Under Saddles Are Here to Stay


By Ashley Shaw


Under Saddles are a traditional part of hunter divisions. We’ve all sat in the bleachers,
following the beautiful movers and discussing with friends who the winner will be. And we have all fought for a place away from the pack, mustering our brightest trot while passing the judge’s booth.


Often times the same few horses will place high and others consistently low, and while this is no problem for the hack winners it can be quite frustrating for those whose horses simply do not move well. Some may say, “It’s just one class,” but when you’re chasing championship points, that “one class” can determine whether you take home a tricolor.


I interviewed trainer Meghan Trilling of St. Louis, Missouri, and riders Emma Green of Carmel, Indiana and Raegan Rast of Stilwell, Kansas, about their opinions on Under Saddles and their significance to hunter divisions.

Isabel Harbour and La Roxx competing in the 3’6” Junior Hunters in Gulfport, MS, 2017. Photo courtesy of Shaw Sisters Photography.

Trilling is the head trainer at Megillian Farm and has substantial experience training all levels of hunter riders and horses. Competing in Amateur Owner Hunters, Green Hunters, and International Hunter Derbies, Green trains with Wendy Hoffmeister and renown hunter rider Tammy Provost. Rast competes in the Junior Hunters and Big Equitation classes, and will be riding for Texas Christian University this coming fall.


All three agreed that Under Saddle results are usually consistent with slight variations depending on judge’s preferences, but the bottom line is a good mover is a good mover. When asked about Under Saddle points in regard to championships, Trilling reported, “While it’s nice to have ten points in your pocket as the hack winner, I’ve had kids below the top four of the hack and still come out champion. Get your job done over the jumps and the hack points are just the icing on the cake.”


Rast and Green express similar opinions, stating that consistent Over Fences rounds are the true way to a championship, even while Rast admits that Under Saddle points have cost her championship placings. While it is nice to have horses that place well in the hack, the general consensus is “the most important [thing] is that he jumps well,” said Green.


Under Saddle results can be frustrating, but riders and trainers alike agree they are simply an essential part of the horse shows. Green says she enjoys the, “challenge of showing my horse in the best possible way,” and Trilling loves being able to “show our horses adjustability, their suppleness, and natural talent.”


In coordination with the earlier emphasis on Over Fences, they unanimously agreed that jumping is the essential element of a hunter division. As Rast explains, “The rider and the horse both need to shine and work as a team… [This] is the most athletic component where both horse and rider are truly working to succeed.” In the interviewees’ opinions, a hunter championship should reflect the best horse. Nevertheless, the horse has to be presented well by a capable rider and in turn the championship will reward the rider for their abilities as well. This view of championships supports that Under Saddles should indeed stay a part of hunter divisions, demonstrating rideability and suppleness.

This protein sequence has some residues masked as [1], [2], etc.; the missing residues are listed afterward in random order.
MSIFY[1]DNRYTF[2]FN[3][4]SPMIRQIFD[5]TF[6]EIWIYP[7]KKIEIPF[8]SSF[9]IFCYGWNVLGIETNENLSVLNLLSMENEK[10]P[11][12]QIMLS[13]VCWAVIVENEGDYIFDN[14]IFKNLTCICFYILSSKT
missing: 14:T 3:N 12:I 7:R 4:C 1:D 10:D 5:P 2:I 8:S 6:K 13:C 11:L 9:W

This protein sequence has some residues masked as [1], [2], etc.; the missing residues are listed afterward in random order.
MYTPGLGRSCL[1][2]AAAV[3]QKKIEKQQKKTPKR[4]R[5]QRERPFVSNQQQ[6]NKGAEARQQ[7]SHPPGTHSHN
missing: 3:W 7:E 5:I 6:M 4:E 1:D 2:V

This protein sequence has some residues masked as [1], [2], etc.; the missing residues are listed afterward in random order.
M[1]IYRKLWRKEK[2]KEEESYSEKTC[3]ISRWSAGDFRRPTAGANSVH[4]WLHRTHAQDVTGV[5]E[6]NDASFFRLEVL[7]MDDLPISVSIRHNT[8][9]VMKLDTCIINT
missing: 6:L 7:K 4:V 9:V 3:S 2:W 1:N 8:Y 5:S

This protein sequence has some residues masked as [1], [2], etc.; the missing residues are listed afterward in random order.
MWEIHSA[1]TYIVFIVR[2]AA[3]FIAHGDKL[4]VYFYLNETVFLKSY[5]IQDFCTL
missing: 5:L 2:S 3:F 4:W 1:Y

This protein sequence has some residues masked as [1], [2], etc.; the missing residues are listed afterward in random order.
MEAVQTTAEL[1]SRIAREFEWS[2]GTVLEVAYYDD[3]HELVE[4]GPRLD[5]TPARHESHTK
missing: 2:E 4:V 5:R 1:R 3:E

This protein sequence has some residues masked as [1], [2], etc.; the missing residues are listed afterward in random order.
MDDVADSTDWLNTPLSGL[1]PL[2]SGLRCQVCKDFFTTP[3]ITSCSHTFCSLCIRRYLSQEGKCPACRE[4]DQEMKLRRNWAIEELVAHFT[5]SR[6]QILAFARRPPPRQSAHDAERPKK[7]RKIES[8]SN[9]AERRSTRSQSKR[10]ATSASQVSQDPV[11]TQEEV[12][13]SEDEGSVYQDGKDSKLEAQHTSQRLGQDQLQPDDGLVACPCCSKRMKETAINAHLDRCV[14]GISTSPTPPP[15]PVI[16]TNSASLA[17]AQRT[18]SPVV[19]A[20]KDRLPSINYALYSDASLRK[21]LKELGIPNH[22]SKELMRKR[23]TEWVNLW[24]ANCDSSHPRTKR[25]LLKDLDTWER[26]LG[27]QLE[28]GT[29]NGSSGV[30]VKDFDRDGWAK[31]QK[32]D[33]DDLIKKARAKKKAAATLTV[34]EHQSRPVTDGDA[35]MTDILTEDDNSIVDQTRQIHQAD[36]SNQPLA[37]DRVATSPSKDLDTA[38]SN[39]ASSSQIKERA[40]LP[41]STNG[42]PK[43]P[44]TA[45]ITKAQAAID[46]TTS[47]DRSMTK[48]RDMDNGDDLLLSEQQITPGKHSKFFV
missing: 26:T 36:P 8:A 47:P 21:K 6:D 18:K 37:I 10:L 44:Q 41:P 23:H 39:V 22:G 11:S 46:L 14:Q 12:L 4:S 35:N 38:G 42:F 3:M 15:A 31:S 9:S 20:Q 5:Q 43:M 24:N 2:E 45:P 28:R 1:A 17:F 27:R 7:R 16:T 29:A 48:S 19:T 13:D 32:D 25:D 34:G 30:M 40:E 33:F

Amanda Shaw and Contemporary winning the championship in the 3’6” Amateur Owner Hunters during the first week of Summer in the Rockies, 2017. Photo courtesy of Shaw Sisters Photography.

There are several rules regarding Under Saddle points and championships. For example, only the top four horses in the Over Fences receive Under Saddle points (USEF Rule HU149). Green approves of this rule, stating, “You don’t want someone to be reserve champion in a large class just because they won the hack.” Rast also shared a rule that she is in favor of: if two people tie for champion, the horse and rider with the most Over Fences points earn the title (USEF Rule HU150). She believes that, “It is up to the rider to really ride in the over fences portion in order to clench champion. If they were more consistent over fences then they deserve champion.” While these rules appear adequate in creating fairness, I asked if there were any rules one wished to make or change. One rider suggested a more complicated Under Saddle, an idea I greatly support because it would show off more of the rider’s talent and the horse’s adjustability.


Under Saddles are an institutional part of hunter divisions, as agreed upon by Trilling, Green, and Rast. Although it can be dissatisfying to show a horse that consistently doesn’t place well in the hack, championships are mainly won off the Over Fences rounds. In addition, flat classes are beneficial to displaying a horse’s rideability and reflect the notion that a championship should indeed indicate the best horse. The current rules support that jumping is the most important aspect in hunter divisions, but perhaps a more complex, skill-driven hack class could change the balance. Regardless, Under Saddles are here to stay.

About the Author: Ashley Shaw is a senior at Lafayette High School in St. Louis, MO. She trains with Shannon Hicks and competes in the Junior Hunters and Junior Jumpers, and her goal is to qualify for the Devon Horse Show next year. Outside of riding, she enjoys photography, cooking, and hanging out with her retired horses.

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